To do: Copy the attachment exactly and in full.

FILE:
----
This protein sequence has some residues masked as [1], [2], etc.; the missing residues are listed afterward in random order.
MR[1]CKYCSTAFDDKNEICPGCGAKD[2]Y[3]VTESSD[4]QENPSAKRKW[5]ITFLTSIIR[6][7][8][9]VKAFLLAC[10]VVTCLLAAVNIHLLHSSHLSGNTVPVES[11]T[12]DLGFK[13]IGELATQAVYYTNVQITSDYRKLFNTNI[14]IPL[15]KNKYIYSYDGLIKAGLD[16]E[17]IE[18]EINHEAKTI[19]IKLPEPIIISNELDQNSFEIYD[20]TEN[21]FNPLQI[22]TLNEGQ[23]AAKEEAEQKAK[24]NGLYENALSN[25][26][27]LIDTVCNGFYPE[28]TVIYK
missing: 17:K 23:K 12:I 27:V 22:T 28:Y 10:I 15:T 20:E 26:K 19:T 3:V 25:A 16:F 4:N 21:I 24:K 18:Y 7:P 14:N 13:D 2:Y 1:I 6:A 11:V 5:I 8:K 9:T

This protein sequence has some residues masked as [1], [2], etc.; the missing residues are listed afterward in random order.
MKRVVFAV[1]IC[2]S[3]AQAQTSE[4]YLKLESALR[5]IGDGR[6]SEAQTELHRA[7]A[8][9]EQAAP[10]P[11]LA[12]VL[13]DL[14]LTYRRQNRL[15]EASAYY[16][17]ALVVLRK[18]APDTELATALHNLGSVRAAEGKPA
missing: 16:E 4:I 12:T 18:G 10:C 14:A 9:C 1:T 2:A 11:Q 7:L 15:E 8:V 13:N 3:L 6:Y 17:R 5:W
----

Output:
This protein sequence has some residues masked as [1], [2], etc.; the missing residues are listed afterward in random order.
MR[1]CKYCSTAFDDKNEICPGCGAKD[2]Y[3]VTESSD[4]QENPSAKRKW[5]ITFLTSIIR[6][7][8][9]VKAFLLAC[10]VVTCLLAAVNIHLLHSSHLSGNTVPVES[11]T[12]DLGFK[13]IGELATQAVYYTNVQITSDYRKLFNTNI[14]IPL[15]KNKYIYSYDGLIKAGLD[16]E[17]IE[18]EINHEAKTI[19]IKLPEPIIISNELDQNSFEIYD[20]TEN[21]FNPLQI[22]TLNEGQ[23]AAKEEAEQKAK[24]NGLYENALSN[25][26][27]LIDTVCNGFYPE[28]TVIYK
missing: 17:K 23:K 12:I 27:V 22:T 28:Y 10:I 15:T 20:E 26:K 19:T 3:V 25:A 16:F 4:N 21:I 24:K 18:Y 7:P 14:N 13:D 2:Y 1:I 6:A 11:V 5:I 8:K 9:T

This protein sequence has some residues masked as [1], [2], etc.; the missing residues are listed afterward in random order.
MKRVVFAV[1]IC[2]S[3]AQAQTSE[4]YLKLESALR[5]IGDGR[6]SEAQTELHRA[7]A[8][9]EQAAP[10]P[11]LA[12]VL[13]DL[14]LTYRRQNRL[15]EASAYY[16][17]ALVVLRK[18]APDTELATALHNLGSVRAAEGKPA
missing: 16:E 4:I 12:T 18:G 10:C 14:A 9:C 1:T 2:A 11:Q 7:L 15:E 8:V 13:N 3:L 6:Y 17:R 5:W